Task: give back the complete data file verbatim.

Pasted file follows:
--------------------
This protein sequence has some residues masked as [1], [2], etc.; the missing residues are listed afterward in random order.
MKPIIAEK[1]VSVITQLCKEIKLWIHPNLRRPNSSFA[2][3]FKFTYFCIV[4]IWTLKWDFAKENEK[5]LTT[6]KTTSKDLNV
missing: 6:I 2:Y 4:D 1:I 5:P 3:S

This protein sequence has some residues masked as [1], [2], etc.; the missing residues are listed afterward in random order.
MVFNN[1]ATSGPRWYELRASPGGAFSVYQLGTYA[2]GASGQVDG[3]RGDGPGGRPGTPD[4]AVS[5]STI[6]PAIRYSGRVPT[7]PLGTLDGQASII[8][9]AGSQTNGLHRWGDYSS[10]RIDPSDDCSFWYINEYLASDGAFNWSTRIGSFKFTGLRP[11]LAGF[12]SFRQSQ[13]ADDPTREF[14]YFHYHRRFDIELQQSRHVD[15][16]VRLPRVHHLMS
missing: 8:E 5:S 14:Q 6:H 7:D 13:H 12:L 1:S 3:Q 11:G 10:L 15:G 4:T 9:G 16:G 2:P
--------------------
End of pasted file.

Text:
This protein sequence has some residues masked as [1], [2], etc.; the missing residues are listed afterward in random order.
MKPIIAEK[1]VSVITQLCKEIKLWIHPNLRRPNSSFA[2][3]FKFTYFCIV[4]IWTLKWDFAKENEK[5]LTT[6]KTTSKDLNV
missing: 6:I 2:Y 4:D 1:I 5:P 3:S

This protein sequence has some residues masked as [1], [2], etc.; the missing residues are listed afterward in random order.
MVFNN[1]ATSGPRWYELRASPGGAFSVYQLGTYA[2]GASGQVDG[3]RGDGPGGRPGTPD[4]AVS[5]STI[6]PAIRYSGRVPT[7]PLGTLDGQASII[8][9]AGSQTNGLHRWGDYSS[10]RIDPSDDCSFWYINEYLASDGAFNWSTRIGSFKFTGLRP[11]LAGF[12]SFRQSQ[13]ADDPTREF[14]YFHYHRRFDIELQQSRHVD[15][16]VRLPRVHHLMS
missing: 8:E 5:S 14:Q 6:H 7:D 13:H 12:L 1:S 3:Q 11:G 10:L 15:G 4:T 9:G 16:G 2:P